Why Opiates Are Getting So Many People Addicted

“Opiate” and “opioid” are terms that people often use interchangeably, but each has a unique meaning and usage. Originally, “opioid” was the name of the synthetically created substance designed to imitate opium. Today, the word describes an entire subclass of drugs that are related to opium, whether they have derived from the drug or are meant to simulate its effects. “Opiate” is a reference to a natural drug, not a synthetic one, that is harvested from an opium poppy.

Regardless of whether these kinds of drugs are administered in synthetic or natural form, the side effects can be serious. There’s also a high rate of addiction.

Most commonly, opiate drugs are prescribed as a heavy duty painkiller. But prolonged use leads to opiate addiction. The opiate epidemic in the United States has been making headlines for several years now. Multiple communities have been ravaged by and torn apart by these drugs. Addiction to opiates is the main cause of drug overdoses in the United States. In 2015, more than twenty thousand people died from prescription painkiller overdoses, while almost thirteen thousand died from heroin overdoses. But what makes opiates so addictive?

How Opiates Are Made

Opiates are painkillers. In the United States, most opiates are controlled substances that can be obtained through a prescription. The one exception is heroin, which is illegal in all states. All opiates have a high risk of addiction if they are taken for long periods of time. For this reason, most doctors will only prescribe opiates for short-term use.

The use of medicinal substances derived from opium has been part of medical practice for a long time. The painkilling ingredients found in many medications are naturally found in the opium poppy’s sap. These natural ingredients are opiates. When opiates are manipulated through synthetic means, they become opioids. Common opiates and opioids are heroin, codeine, morphine, and oxycodone.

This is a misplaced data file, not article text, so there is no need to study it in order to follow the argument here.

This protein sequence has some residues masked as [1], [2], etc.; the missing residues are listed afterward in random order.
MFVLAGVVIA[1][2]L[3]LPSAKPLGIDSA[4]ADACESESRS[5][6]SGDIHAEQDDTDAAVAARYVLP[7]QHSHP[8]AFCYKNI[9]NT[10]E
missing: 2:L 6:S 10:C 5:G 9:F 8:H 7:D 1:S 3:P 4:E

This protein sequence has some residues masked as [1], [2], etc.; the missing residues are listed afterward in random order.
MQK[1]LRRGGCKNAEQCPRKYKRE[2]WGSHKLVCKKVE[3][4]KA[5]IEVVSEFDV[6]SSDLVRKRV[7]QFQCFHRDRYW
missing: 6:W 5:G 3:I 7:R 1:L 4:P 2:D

There is no major difference regarding how effective opiates and opioids are. Opioids have active ingredients that have been synthesized through a chemical process. Though this is the technical difference, the two types of drugs function similarly enough that the names are used interchangeably in many circles.

The Intended Use of Opiates

As previously mentioned, opiates are powerful painkillers. They are prescribed on a temporary basis to treat pain ranging from moderate to severe levels. An opiate prescription is most commonly written after a person undergoes an operation or any other medical procedure that causes significant pain.

When taken as prescribed, the risk of addiction is lower. Addiction risk is higher in people who need to take opiates for longer periods of time. In some cases, a doctor will use their discretion to prescribe the painkillers on a permanent or semi-permanent basis. This generally happens when a patient has severe chronic pain that the doctor cannot relieve using less powerful medications.